Most government policies and programmes fail to realise set targets and national objectives because their planning and execution were neither based on not backed by statistical data provided by the National Bureau of Statistics (NBS), experts have said.
The experts, drawn from the academia, government agencies and organised private sector, development partners, Labour, Diplomatic Corps, research and development institutions, military, para-military and non-governmental organisations, as well as others, spoke at the workshop on the production of National Strategy for the Development of Statistics (NSDS) in Abuja on Tuesday.
Some of the speakers at the two-day workshop organised by the National Bureau of Statistics (NBS) criticised the practice by successive administrations in the country to ignore the inputs from the NBS in decision making processes involving critical national policies, programmes and projects.
Others faulted the decision by the government to exclude the Statistician General of the Federation from the list of officials allowed to participate in the deliberations during the weekly meetings of the Executive Council of the Federation where important policy decisions of the government are usually taken.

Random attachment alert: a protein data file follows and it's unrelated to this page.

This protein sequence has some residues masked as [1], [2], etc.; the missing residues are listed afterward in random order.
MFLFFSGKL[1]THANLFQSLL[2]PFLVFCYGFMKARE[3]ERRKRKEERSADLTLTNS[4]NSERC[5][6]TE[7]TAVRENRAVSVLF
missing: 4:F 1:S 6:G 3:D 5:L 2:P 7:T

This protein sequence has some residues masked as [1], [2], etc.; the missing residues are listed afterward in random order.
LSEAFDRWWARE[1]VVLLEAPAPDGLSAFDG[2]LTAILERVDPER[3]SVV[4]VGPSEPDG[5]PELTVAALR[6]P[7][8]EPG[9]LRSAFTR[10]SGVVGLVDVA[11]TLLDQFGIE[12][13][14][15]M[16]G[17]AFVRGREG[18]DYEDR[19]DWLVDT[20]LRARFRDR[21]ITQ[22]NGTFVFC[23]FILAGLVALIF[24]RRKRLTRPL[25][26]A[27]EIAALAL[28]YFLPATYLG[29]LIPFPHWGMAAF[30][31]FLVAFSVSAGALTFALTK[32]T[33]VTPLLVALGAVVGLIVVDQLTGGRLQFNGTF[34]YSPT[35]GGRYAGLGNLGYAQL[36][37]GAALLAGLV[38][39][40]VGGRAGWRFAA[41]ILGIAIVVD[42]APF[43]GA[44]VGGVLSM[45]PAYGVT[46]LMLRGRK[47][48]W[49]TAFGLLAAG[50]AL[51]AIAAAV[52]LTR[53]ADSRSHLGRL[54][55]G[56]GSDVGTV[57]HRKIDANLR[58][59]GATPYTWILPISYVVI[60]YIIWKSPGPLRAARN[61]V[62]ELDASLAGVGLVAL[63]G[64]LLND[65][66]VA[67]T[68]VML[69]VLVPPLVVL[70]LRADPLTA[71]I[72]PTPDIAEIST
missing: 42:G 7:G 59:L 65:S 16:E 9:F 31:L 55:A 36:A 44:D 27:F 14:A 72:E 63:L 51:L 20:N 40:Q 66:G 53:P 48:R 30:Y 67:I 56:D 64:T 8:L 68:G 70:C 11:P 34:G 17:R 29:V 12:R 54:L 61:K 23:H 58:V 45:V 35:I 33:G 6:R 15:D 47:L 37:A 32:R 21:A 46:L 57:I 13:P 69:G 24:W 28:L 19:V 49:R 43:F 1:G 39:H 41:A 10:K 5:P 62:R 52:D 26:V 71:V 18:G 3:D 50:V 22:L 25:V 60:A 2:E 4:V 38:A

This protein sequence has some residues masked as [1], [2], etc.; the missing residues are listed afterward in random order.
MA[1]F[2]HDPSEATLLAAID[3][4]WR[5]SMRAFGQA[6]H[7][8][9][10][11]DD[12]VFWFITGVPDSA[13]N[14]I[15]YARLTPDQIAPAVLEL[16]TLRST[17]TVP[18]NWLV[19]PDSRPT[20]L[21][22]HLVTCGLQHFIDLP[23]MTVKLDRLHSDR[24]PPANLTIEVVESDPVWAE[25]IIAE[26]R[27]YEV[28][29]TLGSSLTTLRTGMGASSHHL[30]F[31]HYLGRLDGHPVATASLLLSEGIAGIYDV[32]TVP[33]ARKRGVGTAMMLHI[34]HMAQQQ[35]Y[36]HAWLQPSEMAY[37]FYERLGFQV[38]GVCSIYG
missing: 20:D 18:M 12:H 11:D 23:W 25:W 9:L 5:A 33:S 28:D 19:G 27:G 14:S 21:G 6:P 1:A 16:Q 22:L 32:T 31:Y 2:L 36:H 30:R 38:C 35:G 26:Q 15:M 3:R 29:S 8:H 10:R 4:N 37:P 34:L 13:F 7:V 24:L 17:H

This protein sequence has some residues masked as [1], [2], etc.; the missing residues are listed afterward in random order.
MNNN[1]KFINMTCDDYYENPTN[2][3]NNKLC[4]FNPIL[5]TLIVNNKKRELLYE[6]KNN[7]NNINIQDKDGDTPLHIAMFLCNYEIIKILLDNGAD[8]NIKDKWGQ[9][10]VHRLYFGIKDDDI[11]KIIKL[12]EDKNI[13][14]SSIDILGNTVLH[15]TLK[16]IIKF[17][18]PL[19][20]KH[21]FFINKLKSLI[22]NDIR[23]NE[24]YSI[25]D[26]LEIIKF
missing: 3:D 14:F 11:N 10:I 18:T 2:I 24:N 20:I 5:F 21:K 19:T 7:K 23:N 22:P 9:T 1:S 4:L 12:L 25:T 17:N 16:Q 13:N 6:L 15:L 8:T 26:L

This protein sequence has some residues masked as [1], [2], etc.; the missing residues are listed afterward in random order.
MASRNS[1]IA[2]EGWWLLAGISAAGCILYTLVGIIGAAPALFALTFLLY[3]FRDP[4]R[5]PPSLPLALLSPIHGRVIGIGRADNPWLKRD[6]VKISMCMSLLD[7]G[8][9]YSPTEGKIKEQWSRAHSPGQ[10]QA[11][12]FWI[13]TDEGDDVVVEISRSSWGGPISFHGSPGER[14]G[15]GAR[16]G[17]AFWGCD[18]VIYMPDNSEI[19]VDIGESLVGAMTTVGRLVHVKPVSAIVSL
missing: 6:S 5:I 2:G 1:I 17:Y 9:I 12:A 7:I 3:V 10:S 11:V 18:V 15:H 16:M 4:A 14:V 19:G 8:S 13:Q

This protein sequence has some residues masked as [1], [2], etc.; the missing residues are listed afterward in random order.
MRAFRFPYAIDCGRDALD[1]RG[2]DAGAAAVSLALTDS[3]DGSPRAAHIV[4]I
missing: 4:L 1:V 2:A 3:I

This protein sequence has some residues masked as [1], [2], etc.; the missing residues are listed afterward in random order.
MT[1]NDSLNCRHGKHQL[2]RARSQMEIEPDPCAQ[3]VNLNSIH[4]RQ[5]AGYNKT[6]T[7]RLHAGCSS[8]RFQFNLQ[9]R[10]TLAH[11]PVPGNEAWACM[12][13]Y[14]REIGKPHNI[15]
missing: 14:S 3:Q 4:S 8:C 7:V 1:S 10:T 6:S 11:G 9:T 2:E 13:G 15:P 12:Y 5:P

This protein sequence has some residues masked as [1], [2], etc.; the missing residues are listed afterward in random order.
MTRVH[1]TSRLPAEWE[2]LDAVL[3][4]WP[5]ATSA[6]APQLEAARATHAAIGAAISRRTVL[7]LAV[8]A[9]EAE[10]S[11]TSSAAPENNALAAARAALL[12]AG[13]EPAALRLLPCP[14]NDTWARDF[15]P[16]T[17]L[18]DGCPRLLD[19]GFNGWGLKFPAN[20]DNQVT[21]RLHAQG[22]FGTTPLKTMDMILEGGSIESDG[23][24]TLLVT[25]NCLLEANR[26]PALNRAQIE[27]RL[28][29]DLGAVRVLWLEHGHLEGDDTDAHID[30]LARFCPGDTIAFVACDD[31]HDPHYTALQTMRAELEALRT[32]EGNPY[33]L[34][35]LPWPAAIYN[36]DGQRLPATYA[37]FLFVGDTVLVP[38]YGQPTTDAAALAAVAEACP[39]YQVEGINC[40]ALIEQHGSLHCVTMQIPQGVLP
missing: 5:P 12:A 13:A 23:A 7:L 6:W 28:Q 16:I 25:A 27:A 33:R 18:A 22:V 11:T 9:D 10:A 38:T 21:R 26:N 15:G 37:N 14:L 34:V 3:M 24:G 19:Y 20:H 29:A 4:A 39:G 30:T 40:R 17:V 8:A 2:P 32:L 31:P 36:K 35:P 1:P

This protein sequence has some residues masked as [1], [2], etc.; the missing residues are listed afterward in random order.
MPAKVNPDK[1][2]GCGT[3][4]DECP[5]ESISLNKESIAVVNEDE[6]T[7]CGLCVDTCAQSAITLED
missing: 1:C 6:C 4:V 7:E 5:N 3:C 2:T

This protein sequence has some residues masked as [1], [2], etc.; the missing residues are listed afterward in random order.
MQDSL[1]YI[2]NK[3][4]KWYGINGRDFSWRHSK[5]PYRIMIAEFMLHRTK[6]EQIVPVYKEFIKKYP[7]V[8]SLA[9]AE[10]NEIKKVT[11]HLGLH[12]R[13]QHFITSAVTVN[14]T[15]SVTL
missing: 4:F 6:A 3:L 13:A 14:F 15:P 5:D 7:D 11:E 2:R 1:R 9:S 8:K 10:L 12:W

They called for the proper deployment and application of statistical data from the NBS on all sectors of the economy in national planning and execution of policies, programmes and projects for effective impact.
Also, they urged the NBS to ensure that it continued to consistently produce and provide accurate and reliable data that reflect the realities in the economy on a timely basis no matter how unpalatable they may appear, to guide and moderate citizens’ decision making processes.